If ever there is a case for triple checking (what we sociologists call ‘triangulation’) what a client tells you, it is over the question of his criminal convictions, writes James Morton.
Part of the issue (whatever happened to the word ‘problem’?) is that ‘conviction’ means a number of different things to a defendant. My clients – and I’m sure a number of practitioners will have found the same – very often believed that anything less than an immediate custodial sentence counted as an acquittal. It was therefore essential not to take the client’s word but to see what the police thought his record might be.
There was another little hole dug by wily Flying Squad officers. If by chance your client did not have any convictions and you rhetorically asked the officer ‘my client is of good character?’ (the question comes with the inflection at the end), you were likely to get the reply ‘no sir’. ‘He has no convictions?’ ‘That’s not what you asked sir. He associates with prostitutes and thieves and his brother is serving a life sentence’.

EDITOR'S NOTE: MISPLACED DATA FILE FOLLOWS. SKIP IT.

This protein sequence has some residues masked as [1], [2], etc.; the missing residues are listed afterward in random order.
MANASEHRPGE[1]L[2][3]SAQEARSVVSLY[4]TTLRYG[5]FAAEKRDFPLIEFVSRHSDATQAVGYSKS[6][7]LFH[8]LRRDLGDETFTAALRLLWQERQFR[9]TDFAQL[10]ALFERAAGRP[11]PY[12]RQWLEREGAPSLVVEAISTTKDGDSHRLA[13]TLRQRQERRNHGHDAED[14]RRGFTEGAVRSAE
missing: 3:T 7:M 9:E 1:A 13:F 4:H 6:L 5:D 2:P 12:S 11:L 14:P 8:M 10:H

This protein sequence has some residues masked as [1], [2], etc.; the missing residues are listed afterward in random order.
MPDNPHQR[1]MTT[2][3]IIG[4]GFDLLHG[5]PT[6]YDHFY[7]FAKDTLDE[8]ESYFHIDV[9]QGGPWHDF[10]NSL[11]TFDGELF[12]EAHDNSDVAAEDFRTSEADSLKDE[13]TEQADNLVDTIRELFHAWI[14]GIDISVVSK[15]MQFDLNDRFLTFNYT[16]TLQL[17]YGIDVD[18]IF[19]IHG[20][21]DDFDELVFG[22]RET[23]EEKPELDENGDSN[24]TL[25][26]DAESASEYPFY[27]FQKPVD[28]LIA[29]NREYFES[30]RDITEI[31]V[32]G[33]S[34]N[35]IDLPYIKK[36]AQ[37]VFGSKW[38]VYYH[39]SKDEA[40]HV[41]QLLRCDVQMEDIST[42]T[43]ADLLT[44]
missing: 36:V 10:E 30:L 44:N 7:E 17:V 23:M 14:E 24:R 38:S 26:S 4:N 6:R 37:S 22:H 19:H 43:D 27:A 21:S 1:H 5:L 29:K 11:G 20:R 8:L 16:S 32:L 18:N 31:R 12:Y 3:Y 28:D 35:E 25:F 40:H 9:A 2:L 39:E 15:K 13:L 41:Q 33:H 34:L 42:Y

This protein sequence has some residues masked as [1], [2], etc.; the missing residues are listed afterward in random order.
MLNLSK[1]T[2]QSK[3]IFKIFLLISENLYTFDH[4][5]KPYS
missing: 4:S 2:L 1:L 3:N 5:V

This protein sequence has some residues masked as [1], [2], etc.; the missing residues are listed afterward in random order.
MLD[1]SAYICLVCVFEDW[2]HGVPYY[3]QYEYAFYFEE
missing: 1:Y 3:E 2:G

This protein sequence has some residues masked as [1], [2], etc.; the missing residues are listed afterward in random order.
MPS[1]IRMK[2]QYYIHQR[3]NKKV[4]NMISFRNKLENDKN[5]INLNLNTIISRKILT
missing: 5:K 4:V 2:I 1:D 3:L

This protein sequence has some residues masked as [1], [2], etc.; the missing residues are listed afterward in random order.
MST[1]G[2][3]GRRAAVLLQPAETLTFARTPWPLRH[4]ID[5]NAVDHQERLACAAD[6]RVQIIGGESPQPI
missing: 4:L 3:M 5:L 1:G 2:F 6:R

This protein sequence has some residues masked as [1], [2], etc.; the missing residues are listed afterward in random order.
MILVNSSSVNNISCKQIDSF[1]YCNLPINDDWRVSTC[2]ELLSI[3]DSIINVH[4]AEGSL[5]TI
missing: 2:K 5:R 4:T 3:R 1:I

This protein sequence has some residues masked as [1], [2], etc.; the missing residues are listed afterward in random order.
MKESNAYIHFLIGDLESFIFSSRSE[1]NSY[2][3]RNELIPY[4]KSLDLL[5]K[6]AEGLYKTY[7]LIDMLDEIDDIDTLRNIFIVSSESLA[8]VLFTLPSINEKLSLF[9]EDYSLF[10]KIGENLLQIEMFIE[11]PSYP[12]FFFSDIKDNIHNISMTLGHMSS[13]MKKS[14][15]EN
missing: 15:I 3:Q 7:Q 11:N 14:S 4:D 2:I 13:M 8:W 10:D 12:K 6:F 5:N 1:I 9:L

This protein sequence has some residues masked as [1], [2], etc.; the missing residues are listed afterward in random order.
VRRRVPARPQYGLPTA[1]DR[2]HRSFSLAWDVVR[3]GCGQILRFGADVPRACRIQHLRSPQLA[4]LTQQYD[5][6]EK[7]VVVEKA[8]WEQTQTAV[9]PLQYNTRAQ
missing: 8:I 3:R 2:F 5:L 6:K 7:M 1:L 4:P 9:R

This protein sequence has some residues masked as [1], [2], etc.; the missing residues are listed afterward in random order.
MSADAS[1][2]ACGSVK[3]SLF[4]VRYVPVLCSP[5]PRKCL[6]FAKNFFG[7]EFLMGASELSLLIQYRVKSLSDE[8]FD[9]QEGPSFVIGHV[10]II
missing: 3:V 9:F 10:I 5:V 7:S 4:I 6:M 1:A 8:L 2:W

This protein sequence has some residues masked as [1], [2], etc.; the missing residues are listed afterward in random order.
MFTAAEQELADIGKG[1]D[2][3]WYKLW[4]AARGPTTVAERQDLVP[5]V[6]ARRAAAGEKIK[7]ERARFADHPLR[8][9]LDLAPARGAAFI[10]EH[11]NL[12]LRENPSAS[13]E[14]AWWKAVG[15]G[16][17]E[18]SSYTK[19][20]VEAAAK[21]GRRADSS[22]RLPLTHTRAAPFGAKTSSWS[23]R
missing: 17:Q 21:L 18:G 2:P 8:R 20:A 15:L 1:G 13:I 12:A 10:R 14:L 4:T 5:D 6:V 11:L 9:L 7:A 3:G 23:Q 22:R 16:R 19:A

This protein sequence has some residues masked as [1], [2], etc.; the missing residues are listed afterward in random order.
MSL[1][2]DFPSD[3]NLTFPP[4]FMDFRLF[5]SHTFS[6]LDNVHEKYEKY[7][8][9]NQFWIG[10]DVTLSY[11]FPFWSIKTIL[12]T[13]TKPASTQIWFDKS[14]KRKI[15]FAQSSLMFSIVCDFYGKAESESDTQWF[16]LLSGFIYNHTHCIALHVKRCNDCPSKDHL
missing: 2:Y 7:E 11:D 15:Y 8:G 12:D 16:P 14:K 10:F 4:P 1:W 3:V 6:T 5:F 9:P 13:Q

You could almost see the stipe smirk. Sometimes, however rarely, it worked the other way around. I once asked a client if he had convictions and he told me he had four. When I checked his CRO form there were only two. ‘I thought you said there were four.’ ‘I got chucked on the other two,’ was the disarming reply.
Nowadays, so many offences have been declassified, officially and unofficially, that non-custodial sentences for assaults on the police, driving while disqualified and theft are the norm. Defendants can now loot from the disabled with impunity, set up long-firm frauds, drive while disqualified to the police station to sign on for their latest offence and still, within their rules, tell their solicitor they have no ‘form’.
And even when they do go down, there is sometimes a badge of honour to be worn throughout the sentence. I once defended two youths for a series of sub-post office robberies for which they received something like nine years. Counsel and I went to the cells afterwards to mention words like ‘appeal’.
‘Who was the old geezer?’ asked one.
‘What old geezer?’
‘The geezer who potted us.’
‘That was Mr Justice Melford Stevenson.’
‘Forget an appeal,’ said the client, ‘we can tell our mates we woz potted by Melford.’
James Morton is a writer and former criminal defence solicitor
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